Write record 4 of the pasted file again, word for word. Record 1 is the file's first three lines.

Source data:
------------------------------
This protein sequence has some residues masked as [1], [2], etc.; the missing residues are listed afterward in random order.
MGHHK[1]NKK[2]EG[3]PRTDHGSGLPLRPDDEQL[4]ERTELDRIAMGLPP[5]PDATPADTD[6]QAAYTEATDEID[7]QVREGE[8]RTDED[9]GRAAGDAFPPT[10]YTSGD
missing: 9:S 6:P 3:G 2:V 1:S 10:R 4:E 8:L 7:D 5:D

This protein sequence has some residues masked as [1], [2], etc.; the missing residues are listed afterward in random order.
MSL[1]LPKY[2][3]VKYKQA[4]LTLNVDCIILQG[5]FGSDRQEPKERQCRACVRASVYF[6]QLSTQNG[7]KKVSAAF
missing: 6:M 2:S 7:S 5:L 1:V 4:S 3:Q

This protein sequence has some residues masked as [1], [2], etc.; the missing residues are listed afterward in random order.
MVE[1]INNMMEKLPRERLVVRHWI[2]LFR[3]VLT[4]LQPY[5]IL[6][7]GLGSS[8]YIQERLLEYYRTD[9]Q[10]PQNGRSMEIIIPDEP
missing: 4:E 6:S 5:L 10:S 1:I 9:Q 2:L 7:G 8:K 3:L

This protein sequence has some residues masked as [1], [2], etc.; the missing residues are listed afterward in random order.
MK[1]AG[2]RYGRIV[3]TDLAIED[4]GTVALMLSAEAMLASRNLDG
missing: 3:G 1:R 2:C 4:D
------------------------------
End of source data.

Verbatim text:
This protein sequence has some residues masked as [1], [2], etc.; the missing residues are listed afterward in random order.
MK[1]AG[2]RYGRIV[3]TDLAIED[4]GTVALMLSAEAMLASRNLDG
missing: 3:G 1:R 2:C 4:D